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Understanding Materials for Pattern Construction

Dave Charbauski

When you are looking into the tooling required to produce your casting, you will find a variety of materials are available to use in the construction of your pattern and core boxes. Pattern materials will definitely play a part in the overall cost of your tooling. The number of castings you purchase annually, as well as the molding/coring process used by your chosen foundry source are linked closely to the type of pattern material used. Let’s examine several types of commonly available pattern material to understand the effect on tooling costs.

Polystyrene: For extremely low-volume casting production, patterns made from machined polystyrene are commonly used. These can be used in the lost foam casting process, which destroys the pattern during the metal-pouring stage. In addition, some foundries have successfully made air-set molds using polystyrene patterns to make several parts before the pattern is worn out. Core boxes can also be made from polystyrene for the air-set process. This can be ideal for large castings that are only purchased periodically since the patterns can be machined as needed. This avoids the maintenance and storage requirements that would be associated with traditional pattern equipment.

Wood: If a casting has very low volume, perhaps 50 pieces or less per year, then the purchase of a wooden pattern may provide suitable production castings. Wood is most appropriate for use in green sand and air-set molding and core processes. The initial investment for pattern equipment will be relatively low, and any engineering changes can be easily performed, but this material has several drawbacks that need to be considered. Wooden pattern equipment is not as robust as other materials, so you can expect to encounter a fair amount of pattern wear. Wood also has the tendency to absorb moisture due to changes in humidity, which can cause the pattern to swell and exhibit dimensional instability as a result. Conversely, wooden patterns can dry out after long periods of storage, causing them to split and crack, which also causes dimensional problems. While wooden pattern equipment is common, you should be aware that the pattern will wear out quickly, or at the very least, require a higher level of pattern maintenance to keep it in usable condition. 

Plastics: Plastic tooling is often used for castings with annual volumes up to 5,000 pieces. Within this material category are a number of choices for the pattern buyer to consider. Several manufacturers produce polyurethane boards that can be used as a direct replacement for wood. The material is available in various densities for different foundry applications and has the benefit of being more moisture- and heat-resistant than wood. The material can be glued together to form thick sections and can be CNC machined or worked by hand. This type of material is used quite often for low- to medium-volume patterns with great success, and if the annual demand for your casting increases, you will have much less pattern maintenance to contend with.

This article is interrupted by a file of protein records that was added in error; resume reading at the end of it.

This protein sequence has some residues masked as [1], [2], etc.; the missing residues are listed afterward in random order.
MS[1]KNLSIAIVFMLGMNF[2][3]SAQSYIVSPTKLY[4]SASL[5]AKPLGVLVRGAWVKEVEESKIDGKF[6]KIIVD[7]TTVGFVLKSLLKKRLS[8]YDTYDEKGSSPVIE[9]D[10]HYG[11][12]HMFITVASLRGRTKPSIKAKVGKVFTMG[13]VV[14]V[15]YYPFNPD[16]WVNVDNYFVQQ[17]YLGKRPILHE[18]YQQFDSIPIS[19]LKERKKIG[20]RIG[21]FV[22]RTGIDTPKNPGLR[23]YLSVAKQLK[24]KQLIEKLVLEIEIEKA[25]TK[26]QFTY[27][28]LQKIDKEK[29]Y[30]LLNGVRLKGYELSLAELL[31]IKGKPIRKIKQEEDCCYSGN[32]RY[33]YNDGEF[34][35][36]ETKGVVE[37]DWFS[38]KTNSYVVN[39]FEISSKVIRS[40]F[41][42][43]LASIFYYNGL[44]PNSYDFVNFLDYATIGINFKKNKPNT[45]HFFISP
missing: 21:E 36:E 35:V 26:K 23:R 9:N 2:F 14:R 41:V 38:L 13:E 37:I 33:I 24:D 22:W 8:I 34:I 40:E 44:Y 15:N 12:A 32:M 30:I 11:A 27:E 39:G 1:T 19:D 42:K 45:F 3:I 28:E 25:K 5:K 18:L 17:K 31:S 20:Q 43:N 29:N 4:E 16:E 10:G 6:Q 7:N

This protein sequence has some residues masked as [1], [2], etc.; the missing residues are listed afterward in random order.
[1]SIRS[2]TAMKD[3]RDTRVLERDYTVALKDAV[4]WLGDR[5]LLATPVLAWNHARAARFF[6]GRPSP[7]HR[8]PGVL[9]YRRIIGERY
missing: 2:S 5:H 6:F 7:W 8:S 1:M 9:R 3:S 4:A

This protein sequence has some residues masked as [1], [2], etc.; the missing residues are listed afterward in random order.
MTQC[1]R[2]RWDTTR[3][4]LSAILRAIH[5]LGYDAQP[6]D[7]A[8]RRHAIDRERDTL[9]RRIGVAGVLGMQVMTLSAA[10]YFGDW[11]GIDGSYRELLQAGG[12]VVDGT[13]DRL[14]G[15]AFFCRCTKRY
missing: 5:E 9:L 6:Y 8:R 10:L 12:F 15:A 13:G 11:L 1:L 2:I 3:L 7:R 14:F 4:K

Also within the plastic pattern category is the family of castable epoxies and urethanes used for patterns and core boxes. Any castable shape can be produced with these materials and they also offer the ability to provide a quick turn-around time for the patternmaker and foundry. In order to avoid lost production time, foundries have taken worn out urethane core boxes and had them re-cast over the weekend, putting them back into production on Monday morning.

Metal: For castings with annual volumes over 5,000 pieces, the pattern material of choice would be metal; either aluminum or iron. Aluminum is most often used in the production of matchplate and cope and drag patterns used in automated molding processes. Iron pattern equipment is most common in high pressure molding processes such as vertically-parted molds and in the shell molding and core processes that employ heat-cured resins. Some foundries use iron patterns that have been plated in nickel to improve the wear and sand release characteristics in high-volume casting production. Metal pattern equipment will be costlier to produce and will be more expensive to revise for engineering changes, but the superior performance and dimensional stability will be of the highest degree.

It’s important for the casting buyer to understand the complete process involved in the manufacturing of their pattern equipment. To improve your process knowledge, work with your foundry team to schedule a visit to the pattern shop and learn what they have to offer.    CS

Click here to view the column in the September/October 2021 digital edition.